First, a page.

David Coleman has been the President of the College Board since 2012. David Coleman was one of the people responsible for developing the Common Core standards. He has now brought his total misconceptions of what works in education to the Scholastic Aptitude Test (SAT), long used as an indication of a student’s ability and possible clue to how well they would do in college.
Yesterday The New York Times posted an article that reported the following:
The College Board, the company that administers the SAT exam taken by about two million students a year, will for the first time assess students not just on their math and verbal skills, but also on their educational and socioeconomic backgrounds, entering a fraught battle over the fairness of high-stakes testing.
The company announced on Thursday that it will include a new rating, which is widely being referred to as an “adversity score,” of between 1 and 100 on students’ test results. An average score is 50, and higher numbers mean more disadvantage. The score will be calculated using 15 factors, including the relative quality of the student’s high school and the crime rate and poverty level of the student’s neighborhood.
The rating will not affect students’ test scores, and will be reported only to college admissions officials as part of a larger package of data on each test taker.
The new measurement brings the College Board squarely into the raging national debate over fairness and merit in college admissions, one fueled by enduring court clashes on affirmative action, a federal investigation into a sprawling admissions cheating ring and a booming college preparatory industry that promises results to those who can pay.
Below is a picture of what constitutes the adversity score:
It’s kept a secret. “Trust us,” in effect, they say. There is no appeal possible. And as a black box whose inner workings are secret, it becomes an ideal vehicle for engineering the racial results admissions offices desire.
It is easily gamed – fake addresses, even possible income manipulation (by claiming a lot of depreciation, for instance, the way that Donald Trump reported negative income in the 1980s)
And it provides perverse incentives, rewarding victim status, not achievement. Parents who start out with no advantages and work hard to provide a better life for their kids will now be handicapping them if they have high incomes and live in nice neighborhoods with good schools.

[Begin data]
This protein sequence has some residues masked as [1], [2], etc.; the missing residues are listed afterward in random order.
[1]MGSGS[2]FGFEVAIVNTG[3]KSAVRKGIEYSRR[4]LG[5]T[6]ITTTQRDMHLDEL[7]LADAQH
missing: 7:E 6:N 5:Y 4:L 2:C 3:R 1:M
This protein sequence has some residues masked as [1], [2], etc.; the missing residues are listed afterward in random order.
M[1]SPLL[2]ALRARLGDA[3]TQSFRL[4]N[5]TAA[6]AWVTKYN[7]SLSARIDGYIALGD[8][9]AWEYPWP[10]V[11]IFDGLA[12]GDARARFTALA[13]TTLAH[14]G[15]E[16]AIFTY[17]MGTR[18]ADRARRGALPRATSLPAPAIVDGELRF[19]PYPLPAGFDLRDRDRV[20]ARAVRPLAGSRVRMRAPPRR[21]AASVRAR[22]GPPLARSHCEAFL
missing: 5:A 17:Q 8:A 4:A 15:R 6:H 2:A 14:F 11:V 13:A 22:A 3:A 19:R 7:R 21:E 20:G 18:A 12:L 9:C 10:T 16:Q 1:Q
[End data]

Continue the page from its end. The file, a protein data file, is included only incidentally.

Obviously if you are a middle class parent living with the father of your children in a respectable neighborhood, the answer would be to divorce your spouse and move to Detroit. That is obscene.
It might also be a good idea to consider the consequences of this new program–how will children who do not have good SAT scores but have great adversity scores do in college? What will be the drop out rate? Will they understand the classes they are taking? The way to achieve diversity in colleges is to change the culture in communities where the work ethic has been lost. There are many first-generation Chinese children living in New York City in poverty that are gaining admission to the top schools in the city because their parents have taught them to work hard in school. Rather than risk putting students in college that are academically unprepared for what they are going to face, shouldn’t we simply encourage a cultural change in poor communities that rewards hard work in school. It can make a difference–Ben Carson is a shining example of a child growing up poor with a single parent who lacked education that taught her children the value of education. Let’s lift people up instead of making excuses for them because of where they grew up.